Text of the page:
Bruins 3, Capitals 2

Bruins are iron men

Krejci OT goal tips Capitals

By Fluto Shinzawa
Globe Staff / January 28, 2009
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Not exactly a gem last night, acknowledged the first-place Bruins.

They coughed up pucks. They gave the trigger-happy Capitals six power plays. They couldn't get much going offensively in the first 40 minutes.

"We had a lot of turnovers and forced a lot of passes," said coach Claude Julien. "Obviously, it wasn't our best."

But as expected of a top team, the Bruins made plays when necessary. There was the pickoff and backhand roofer by grinder Shawn Thornton in the first period. There was the dive-retrieve-dish sequence by Patrice Bergeron in the second period that led to Marc Savard's power-play goal. There were the bang-bang, back-to-back overtime saves by Tim Thomas on top-liners Alex Ovechkin and Nicklas Backstrom.

It just so happened the Bruins claimed a 3-2 overtime win over the second-place Capitals with a broken play.

During a four-on-three power play in overtime, David Krejci had the puck down low and considered his options. Earlier during the power play, goalie Jose Theodore robbed Krejci with a glove save. So this time, Krejci chose to send a cross-crease pass to Savard. The pass never arrived.

Krejci's feed caromed off Shaone Morrisonn and skittered past Theodore at 1:55 of OT to give the Bruins the victory before 17,565 at TD Banknorth Garden. It was Boston's first win over Washington in three chances this season.

"It's finding ways to win," Julien said. "And we did that."

Thomas helped trigger the power play earlier in OT. The slippery Ovechkin, who injured his right shoulder late in the second period (he was hooked by Zdeno Chara and slammed into the end boards) but finished the game, didn't appear to have a shooting angle. But that's never stopped the goal-hungry Russian (a game-high nine shots in 20:56 of ice time), who surprised Thomas with a bad-angle shot that landed with the usual Ovechkin oomph.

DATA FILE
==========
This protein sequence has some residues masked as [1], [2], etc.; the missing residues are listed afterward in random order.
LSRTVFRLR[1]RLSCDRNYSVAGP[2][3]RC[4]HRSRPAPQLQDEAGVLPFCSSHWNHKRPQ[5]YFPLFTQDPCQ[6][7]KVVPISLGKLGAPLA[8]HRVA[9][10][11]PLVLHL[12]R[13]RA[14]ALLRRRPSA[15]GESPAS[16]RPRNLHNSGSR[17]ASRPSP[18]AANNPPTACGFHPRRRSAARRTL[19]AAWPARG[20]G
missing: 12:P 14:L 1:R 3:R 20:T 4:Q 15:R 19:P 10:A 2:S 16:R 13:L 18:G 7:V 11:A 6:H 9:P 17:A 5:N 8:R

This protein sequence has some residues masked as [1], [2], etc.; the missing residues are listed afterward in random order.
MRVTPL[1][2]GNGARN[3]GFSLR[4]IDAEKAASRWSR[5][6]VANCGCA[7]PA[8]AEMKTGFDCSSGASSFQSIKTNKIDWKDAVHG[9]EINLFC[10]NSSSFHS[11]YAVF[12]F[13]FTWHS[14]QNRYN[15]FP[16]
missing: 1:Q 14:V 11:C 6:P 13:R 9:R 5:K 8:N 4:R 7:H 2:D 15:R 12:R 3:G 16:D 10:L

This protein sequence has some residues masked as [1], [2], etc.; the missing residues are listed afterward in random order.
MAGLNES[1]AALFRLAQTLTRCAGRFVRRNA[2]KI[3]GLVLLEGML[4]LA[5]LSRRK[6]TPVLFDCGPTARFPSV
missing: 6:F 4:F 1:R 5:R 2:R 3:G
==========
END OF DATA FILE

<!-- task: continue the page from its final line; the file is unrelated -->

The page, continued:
"He gets shots off at such funny angles," said Thomas. "And he gets something on them. He got a shot off that sort of handcuffed me and made me put the rebound in the slot. I looked up and saw Backstrom in the slot. I thought to myself, 'Man, if I'm going to put that rebound in the slot, I better get over there to get that rebound.' "

Thomas threw out his right pad just in time to stop Backstrom's winning bid, kicking off the rush the other way. Blake Wheeler, stickhandling down the right wing, saw a mass of black streaking for the far post.

"Can't miss him," Wheeler said of Chara. "If you have any peripheral vision, you'll see that big 6-9 [guy] barreling down."

As Wheeler sent Chara a pass, the captain was hauled down by Backstrom at 0:48, putting the Capitals a man down and setting up Krejci's deciding strike.

But before Krejci's goal, the Bruins had to wipe out a 2-1 Washington lead (defenseman Mike Green beat Thomas with a slapper at 2:08 of the first, then center Michael Nylander slipped a backhander into the net at 19:39). In the second period, after Nylander was sent off for hooking, the Bruins went on their third power play. And that's when Bergeron decided to force the play.

Penalty killer Alexander Semin was approaching the puck along the wall in hopes of clearing the zone. With Chara caught up ice after attempting a backdoor shot, Bergeron was the lone man back in the umbrella formation. But that didn't stop Bergeron from leaving his skates and diving for the puck - a high-risk maneuver that could have backfired.

"It wasn't so much his risk more than it was the other guys not really reacting," Julien said. "What if he doesn't get it? I thought we tied the game on a bit of a lucky break. If he doesn't keep it in, it's a two-on-none, and it could have easily been 3-1 instead of 2-2."

Bergeron stretched past Semin, gained control, then got back on his skates. Bergeron spotted Savard in the slot and fed him a pass. Savard waited for defenseman Karl Alzner to slide by, then fired a wrist shot past Theodore (25 saves) to tie the game at 14:12 of the second.

"I went for it," Bergeron said. "I knew it was kind of a risky play. You try sometimes and don't get any results. But it worked. As soon as I got up, I knew Savvy was going to be there. I saw him from the side a little bit. I just threw him a pass and he made a great play. Lot of patience and he put it in."

The pace doesn't relax. The Devils await tomorrow. The Rangers arrive for a Saturday matinee. The next day, the Bruins will be in La Belle Province, playing some team wearing blue, white, and red.

"These next three weeks are huge for us," Julien said. "We're not a team that looks too far ahead - but we realize what kind of schedule we have."

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